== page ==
Your peers tell all
City Fiscal Conditions reported that most communities were responding to falling tax receipts by delaying infrastructure projects as well as cutting personnel and services. To further gauge how public works budgets are faring, we e-mailed readers our annual outlook survey in November. Nearly 600 responded.
Half expect their operations & maintenance (O&M) spending to remain the same this year as compared to 2011, nearly one-third expect to spend more, and one-fifth expect to spend less. What's more, two-thirds don't expect to postpone maintenance activities to meet budgetary goals. This is an improvement over the last few years of survey responses, although certainly not as optimistic as responses from prerecession years (see “Oh, how times have changed” sidebar on page 46).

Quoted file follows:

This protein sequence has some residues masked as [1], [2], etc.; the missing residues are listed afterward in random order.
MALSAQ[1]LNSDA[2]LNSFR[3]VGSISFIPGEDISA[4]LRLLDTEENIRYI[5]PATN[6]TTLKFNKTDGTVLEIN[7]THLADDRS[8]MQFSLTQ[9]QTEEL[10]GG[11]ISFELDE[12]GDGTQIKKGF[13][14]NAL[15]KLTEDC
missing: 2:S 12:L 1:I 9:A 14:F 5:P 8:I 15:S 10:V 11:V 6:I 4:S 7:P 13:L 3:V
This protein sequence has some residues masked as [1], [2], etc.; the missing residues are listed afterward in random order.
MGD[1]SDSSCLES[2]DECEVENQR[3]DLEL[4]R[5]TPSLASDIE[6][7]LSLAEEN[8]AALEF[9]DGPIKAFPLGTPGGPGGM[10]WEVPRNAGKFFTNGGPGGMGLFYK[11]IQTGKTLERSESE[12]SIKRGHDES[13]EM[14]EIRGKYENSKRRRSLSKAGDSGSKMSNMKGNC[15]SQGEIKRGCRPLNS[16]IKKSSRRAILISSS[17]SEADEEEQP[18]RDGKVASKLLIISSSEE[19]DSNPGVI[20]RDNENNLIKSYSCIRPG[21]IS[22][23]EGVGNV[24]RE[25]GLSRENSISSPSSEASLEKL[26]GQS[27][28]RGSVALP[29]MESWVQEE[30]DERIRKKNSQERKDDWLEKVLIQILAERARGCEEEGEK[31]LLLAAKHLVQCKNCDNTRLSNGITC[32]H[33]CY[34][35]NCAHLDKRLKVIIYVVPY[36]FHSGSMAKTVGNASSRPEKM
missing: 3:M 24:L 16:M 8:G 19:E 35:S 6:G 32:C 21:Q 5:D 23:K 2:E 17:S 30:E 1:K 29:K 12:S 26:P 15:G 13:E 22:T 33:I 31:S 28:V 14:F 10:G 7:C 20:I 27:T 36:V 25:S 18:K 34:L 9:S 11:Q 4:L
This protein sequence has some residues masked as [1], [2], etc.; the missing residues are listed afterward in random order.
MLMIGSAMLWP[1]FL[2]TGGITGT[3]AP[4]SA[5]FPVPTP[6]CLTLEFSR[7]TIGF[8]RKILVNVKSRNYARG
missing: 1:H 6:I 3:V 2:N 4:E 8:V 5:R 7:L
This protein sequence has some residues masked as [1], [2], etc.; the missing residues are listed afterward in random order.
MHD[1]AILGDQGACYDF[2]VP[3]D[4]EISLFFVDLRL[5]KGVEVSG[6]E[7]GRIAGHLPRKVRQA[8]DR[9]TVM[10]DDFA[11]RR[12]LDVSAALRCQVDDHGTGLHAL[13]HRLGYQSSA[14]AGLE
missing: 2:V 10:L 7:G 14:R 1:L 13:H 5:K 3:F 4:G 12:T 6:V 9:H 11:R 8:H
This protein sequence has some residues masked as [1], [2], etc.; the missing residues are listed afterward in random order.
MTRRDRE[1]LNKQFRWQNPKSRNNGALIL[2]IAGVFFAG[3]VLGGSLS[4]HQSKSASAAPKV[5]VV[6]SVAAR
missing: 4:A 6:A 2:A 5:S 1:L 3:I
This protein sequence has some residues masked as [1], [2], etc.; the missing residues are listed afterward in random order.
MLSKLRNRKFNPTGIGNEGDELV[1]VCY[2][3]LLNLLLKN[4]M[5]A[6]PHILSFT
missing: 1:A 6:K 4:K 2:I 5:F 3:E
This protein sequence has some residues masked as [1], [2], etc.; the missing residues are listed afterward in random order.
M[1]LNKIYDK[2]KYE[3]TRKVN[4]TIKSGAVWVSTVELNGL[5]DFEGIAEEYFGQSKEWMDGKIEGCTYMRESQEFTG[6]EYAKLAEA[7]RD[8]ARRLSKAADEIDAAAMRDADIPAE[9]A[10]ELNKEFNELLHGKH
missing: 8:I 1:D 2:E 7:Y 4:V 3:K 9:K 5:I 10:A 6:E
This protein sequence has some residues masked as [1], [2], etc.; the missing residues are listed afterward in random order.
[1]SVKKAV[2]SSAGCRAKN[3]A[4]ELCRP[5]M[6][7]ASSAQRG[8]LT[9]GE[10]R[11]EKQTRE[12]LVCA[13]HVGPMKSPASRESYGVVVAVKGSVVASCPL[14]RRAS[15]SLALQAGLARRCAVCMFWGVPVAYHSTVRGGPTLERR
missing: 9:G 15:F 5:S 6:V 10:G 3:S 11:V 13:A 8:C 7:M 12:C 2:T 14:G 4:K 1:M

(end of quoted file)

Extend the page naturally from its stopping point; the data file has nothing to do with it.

Spending expectations for capital improvements are also the best we've seen in four years. One-third of respondents expect their budget to stay the same, close to one-third expect it to increase, and one-third expect it to decrease. Little more than half don't think they'll have to postpone or suspend either major improvements or new construction for another year.
“There are things that have been waiting to be fixed and now we can afford it!” concurs a wastewater treatment plant manager.
Even so, many respondents commented that the numbers don't tell the full story.
A public works director who has more to spend on maintenance and major improvements this year says it's only because of a 1% sales tax increase and that, even with it, most line items remain flat. “The increase in operating budget is due to the additional revenue going to projects that have been deferred for several years.”